Post by gjw Post by stark
Not like I really want to restart this debate now, but I feel the need to at
least supply the evidence...
Post by gjw Post by Allyson Robinson
Couric: "Any snogging with Hermione?"
Rowling: [surprised] "Harry and Hermione! Do you think so?" -- From
That is a question, not an answer. Which makes me suspicious, as if
she's trying to avoid directly answering the reporter's question.
We have no known instances of Rowling every deceiving us with interview
answers. She has even said that she answers questions directly and
truthfully, except in cases where it might give away future plot, and then
she will simply avoid saying anything.
The point is, she did not give an answer. She answered the question
with a question. "Do /you/ think so?" If you choose to interpret that
as anything other than simple evasion, you're fooling yourself.
Actually, the question was more like "Do you /think so/?", with the stress
not on the 'you', but rather on the idea of any thinking that Harry and
Hermione were suited for each other. In this case, the text is not enough.
You'd have to see it to be able to even guess at how to take it.
Post by gjw Post by stark
We have unfiltered access to Harry's thoughts, and they are strictly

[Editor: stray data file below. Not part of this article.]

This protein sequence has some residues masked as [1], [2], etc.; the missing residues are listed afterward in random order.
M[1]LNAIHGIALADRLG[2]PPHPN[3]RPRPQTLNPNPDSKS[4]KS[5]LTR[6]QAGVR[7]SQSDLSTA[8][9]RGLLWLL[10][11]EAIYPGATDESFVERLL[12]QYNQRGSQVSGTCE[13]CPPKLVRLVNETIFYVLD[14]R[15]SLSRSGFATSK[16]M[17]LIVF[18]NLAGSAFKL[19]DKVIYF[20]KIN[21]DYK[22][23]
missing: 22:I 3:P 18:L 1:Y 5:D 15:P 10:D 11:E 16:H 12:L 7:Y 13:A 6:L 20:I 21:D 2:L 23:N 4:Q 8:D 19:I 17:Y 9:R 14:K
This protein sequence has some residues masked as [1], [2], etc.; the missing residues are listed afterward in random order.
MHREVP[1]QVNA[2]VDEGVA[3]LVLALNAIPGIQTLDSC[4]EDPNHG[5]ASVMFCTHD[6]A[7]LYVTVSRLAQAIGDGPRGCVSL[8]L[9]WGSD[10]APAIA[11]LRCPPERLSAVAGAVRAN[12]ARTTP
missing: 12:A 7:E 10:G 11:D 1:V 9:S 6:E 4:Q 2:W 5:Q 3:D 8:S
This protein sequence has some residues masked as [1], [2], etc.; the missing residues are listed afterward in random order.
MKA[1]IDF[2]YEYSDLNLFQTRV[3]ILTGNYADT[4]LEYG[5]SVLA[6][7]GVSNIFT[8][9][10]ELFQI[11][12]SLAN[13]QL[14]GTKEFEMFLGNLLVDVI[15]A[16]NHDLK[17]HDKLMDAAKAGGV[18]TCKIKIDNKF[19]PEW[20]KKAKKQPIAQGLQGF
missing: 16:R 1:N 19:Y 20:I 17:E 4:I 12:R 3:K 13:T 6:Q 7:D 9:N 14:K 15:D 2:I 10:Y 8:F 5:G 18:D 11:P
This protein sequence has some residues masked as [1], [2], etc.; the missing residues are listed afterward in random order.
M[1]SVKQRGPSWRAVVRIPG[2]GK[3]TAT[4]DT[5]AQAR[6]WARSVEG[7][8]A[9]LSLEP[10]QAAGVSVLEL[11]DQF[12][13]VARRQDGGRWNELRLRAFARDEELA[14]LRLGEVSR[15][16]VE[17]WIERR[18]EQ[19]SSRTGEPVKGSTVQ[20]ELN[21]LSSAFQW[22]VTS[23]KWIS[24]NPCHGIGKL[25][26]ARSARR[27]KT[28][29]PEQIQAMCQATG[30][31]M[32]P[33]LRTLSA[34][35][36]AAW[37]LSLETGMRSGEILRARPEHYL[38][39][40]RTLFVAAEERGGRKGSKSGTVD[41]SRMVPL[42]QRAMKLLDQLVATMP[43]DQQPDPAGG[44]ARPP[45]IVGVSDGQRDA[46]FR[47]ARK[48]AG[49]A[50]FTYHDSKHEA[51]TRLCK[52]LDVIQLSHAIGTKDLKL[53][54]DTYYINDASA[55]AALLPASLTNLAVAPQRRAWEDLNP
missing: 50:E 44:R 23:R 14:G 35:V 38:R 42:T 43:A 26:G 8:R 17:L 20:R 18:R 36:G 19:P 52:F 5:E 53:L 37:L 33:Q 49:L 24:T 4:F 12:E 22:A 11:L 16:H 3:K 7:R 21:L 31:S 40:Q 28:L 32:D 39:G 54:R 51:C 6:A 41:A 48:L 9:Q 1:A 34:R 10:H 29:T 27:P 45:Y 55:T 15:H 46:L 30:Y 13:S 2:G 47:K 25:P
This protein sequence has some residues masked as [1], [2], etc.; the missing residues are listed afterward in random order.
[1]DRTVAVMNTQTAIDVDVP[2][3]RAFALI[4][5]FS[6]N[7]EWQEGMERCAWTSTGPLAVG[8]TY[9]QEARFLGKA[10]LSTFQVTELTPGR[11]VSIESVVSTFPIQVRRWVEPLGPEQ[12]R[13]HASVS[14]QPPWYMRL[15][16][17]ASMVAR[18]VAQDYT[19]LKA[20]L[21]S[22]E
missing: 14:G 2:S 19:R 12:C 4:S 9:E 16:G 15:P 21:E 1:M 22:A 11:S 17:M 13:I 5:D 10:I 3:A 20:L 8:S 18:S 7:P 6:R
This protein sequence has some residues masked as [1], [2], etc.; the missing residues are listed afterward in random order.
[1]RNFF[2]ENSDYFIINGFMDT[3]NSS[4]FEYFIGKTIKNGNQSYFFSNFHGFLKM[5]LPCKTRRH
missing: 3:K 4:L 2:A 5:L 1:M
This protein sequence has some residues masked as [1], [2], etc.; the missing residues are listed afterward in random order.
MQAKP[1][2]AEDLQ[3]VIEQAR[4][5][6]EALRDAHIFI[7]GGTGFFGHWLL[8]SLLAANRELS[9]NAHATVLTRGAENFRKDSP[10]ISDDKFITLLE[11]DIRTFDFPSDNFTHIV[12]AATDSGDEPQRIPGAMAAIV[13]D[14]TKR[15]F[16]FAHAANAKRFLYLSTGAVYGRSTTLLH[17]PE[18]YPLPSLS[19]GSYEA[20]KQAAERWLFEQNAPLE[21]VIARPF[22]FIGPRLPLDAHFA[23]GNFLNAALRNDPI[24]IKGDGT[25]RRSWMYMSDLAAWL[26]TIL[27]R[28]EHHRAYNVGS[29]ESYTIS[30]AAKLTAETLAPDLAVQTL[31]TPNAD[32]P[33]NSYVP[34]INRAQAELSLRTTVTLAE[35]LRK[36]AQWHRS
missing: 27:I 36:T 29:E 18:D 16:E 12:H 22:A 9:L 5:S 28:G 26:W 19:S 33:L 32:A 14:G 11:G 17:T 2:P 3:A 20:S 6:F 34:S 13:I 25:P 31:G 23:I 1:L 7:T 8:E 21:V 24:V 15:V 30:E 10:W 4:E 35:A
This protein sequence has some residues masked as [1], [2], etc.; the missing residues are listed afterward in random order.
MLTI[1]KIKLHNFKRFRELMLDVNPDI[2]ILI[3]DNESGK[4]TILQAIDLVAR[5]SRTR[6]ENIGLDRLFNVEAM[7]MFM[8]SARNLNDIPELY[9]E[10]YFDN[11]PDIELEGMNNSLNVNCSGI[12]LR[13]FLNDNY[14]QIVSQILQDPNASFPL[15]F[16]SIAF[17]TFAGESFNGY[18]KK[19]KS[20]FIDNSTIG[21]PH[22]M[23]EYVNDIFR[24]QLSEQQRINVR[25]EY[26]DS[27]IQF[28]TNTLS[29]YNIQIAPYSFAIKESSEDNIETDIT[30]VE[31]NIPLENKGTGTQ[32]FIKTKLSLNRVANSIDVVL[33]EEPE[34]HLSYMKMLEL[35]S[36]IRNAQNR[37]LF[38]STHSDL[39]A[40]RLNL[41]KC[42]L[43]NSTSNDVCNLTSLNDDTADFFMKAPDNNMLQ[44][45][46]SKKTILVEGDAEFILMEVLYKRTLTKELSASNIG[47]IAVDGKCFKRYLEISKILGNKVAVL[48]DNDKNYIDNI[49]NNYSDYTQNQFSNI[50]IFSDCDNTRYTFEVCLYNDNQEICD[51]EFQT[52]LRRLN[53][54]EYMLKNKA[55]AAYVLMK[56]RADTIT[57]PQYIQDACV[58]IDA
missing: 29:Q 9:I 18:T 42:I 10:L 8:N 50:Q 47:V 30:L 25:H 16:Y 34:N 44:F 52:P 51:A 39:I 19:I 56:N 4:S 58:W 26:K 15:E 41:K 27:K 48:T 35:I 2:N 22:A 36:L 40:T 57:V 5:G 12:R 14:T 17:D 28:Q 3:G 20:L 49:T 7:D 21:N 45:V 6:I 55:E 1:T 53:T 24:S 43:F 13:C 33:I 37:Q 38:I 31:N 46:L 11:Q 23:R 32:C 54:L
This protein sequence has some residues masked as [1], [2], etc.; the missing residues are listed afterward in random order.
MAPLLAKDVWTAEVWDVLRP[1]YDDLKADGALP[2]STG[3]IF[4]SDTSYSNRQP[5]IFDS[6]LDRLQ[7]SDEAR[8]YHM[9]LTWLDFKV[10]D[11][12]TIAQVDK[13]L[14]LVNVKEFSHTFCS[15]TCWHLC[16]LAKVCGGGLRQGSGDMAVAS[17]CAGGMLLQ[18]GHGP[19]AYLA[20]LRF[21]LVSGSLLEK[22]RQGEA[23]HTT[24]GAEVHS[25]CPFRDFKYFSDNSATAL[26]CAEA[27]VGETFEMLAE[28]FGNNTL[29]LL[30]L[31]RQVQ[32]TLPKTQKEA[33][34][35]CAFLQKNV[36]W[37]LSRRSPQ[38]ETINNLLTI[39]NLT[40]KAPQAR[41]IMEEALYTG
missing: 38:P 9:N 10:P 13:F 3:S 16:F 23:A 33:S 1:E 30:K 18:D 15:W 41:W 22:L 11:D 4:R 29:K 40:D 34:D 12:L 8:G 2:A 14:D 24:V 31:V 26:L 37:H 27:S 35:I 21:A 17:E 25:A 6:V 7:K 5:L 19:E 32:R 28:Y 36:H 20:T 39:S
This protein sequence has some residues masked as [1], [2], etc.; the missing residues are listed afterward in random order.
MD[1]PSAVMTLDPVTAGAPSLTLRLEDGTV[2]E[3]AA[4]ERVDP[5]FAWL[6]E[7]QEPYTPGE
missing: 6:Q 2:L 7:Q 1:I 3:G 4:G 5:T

platonic toward Hermione. I'd define 'platonic' as "non-romantic". Harry
has no romantic feelings toward Hermione, and the plot doesn't seem even
remotely set up to easily accomidate such a thing.
As I stated in the paragraph you were apparently responding to, up
until now Harry and Hermione's relationship has indeed been strictly
platonic. The key words are "up until now".
Harry didn't even think about girls until Cho, and he certainly wasn't
thinking about Hermione in any romantic sense when he was busy chasing
Cho. (I remember hearing Vivian Leigh say that she never noticed Clark
Gable romantically during the filming of "Gone With the Wind" because
she was in the middle of a romance with Laurence Olivier.) But the Cho
episode is over. Ron's relationship with Hermione was downplayed
(indeed almost ignored) in the last book. The playing field has been
cleared for the next chapter... If that's the way Rowling wants to
As I said, she can write whatever she wants, but its pretty poor writing to